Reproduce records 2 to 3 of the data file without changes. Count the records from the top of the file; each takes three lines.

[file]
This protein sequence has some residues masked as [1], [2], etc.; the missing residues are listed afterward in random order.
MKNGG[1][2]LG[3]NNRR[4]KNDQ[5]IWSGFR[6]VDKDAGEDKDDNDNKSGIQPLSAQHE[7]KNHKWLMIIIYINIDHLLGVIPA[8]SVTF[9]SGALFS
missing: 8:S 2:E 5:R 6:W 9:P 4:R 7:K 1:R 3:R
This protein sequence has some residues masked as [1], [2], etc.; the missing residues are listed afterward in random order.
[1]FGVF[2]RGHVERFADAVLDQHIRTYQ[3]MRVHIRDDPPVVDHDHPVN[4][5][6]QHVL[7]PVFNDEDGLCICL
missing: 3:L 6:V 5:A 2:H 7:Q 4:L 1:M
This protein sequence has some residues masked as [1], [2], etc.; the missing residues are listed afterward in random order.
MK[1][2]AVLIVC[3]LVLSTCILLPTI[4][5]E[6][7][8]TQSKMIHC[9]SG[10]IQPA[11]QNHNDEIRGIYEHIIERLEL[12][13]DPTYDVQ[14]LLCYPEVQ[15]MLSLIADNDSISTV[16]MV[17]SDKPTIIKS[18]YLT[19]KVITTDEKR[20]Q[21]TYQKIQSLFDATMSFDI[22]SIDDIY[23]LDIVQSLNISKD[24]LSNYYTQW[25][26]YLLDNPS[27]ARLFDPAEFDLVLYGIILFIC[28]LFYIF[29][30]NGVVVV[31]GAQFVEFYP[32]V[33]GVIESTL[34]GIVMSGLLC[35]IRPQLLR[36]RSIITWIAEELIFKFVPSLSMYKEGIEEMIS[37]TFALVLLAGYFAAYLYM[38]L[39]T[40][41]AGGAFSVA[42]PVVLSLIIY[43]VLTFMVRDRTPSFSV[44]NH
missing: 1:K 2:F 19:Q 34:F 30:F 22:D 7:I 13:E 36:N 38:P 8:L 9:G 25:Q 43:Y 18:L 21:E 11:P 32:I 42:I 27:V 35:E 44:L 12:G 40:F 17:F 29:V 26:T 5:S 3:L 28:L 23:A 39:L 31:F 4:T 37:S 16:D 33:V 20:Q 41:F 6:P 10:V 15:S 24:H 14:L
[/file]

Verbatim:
This protein sequence has some residues masked as [1], [2], etc.; the missing residues are listed afterward in random order.
[1]FGVF[2]RGHVERFADAVLDQHIRTYQ[3]MRVHIRDDPPVVDHDHPVN[4][5][6]QHVL[7]PVFNDEDGLCICL
missing: 3:L 6:V 5:A 2:H 7:Q 4:L 1:M
This protein sequence has some residues masked as [1], [2], etc.; the missing residues are listed afterward in random order.
MK[1][2]AVLIVC[3]LVLSTCILLPTI[4][5]E[6][7][8]TQSKMIHC[9]SG[10]IQPA[11]QNHNDEIRGIYEHIIERLEL[12][13]DPTYDVQ[14]LLCYPEVQ[15]MLSLIADNDSISTV[16]MV[17]SDKPTIIKS[18]YLT[19]KVITTDEKR[20]Q[21]TYQKIQSLFDATMSFDI[22]SIDDIY[23]LDIVQSLNISKD[24]LSNYYTQW[25][26]YLLDNPS[27]ARLFDPAEFDLVLYGIILFIC[28]LFYIF[29][30]NGVVVV[31]GAQFVEFYP[32]V[33]GVIESTL[34]GIVMSGLLC[35]IRPQLLR[36]RSIITWIAEELIFKFVPSLSMYKEGIEEMIS[37]TFALVLLAGYFAAYLYM[38]L[39]T[40][41]AGGAFSVA[42]PVVLSLIIY[43]VLTFMVRDRTPSFSV[44]NH
missing: 1:K 2:F 19:Q 34:F 30:F 22:D 7:I 13:E 36:N 38:P 8:L 9:G 25:Q 43:Y 18:L 21:E 11:P 32:I 42:I 27:V 35:E 44:L 12:G 40:F 17:F 29:V 26:T 5:S 3:L 28:L 23:A 39:L 31:F 4:T 37:S 16:D 33:V 20:Q 41:F 6:P 10:V 15:S 24:H 14:L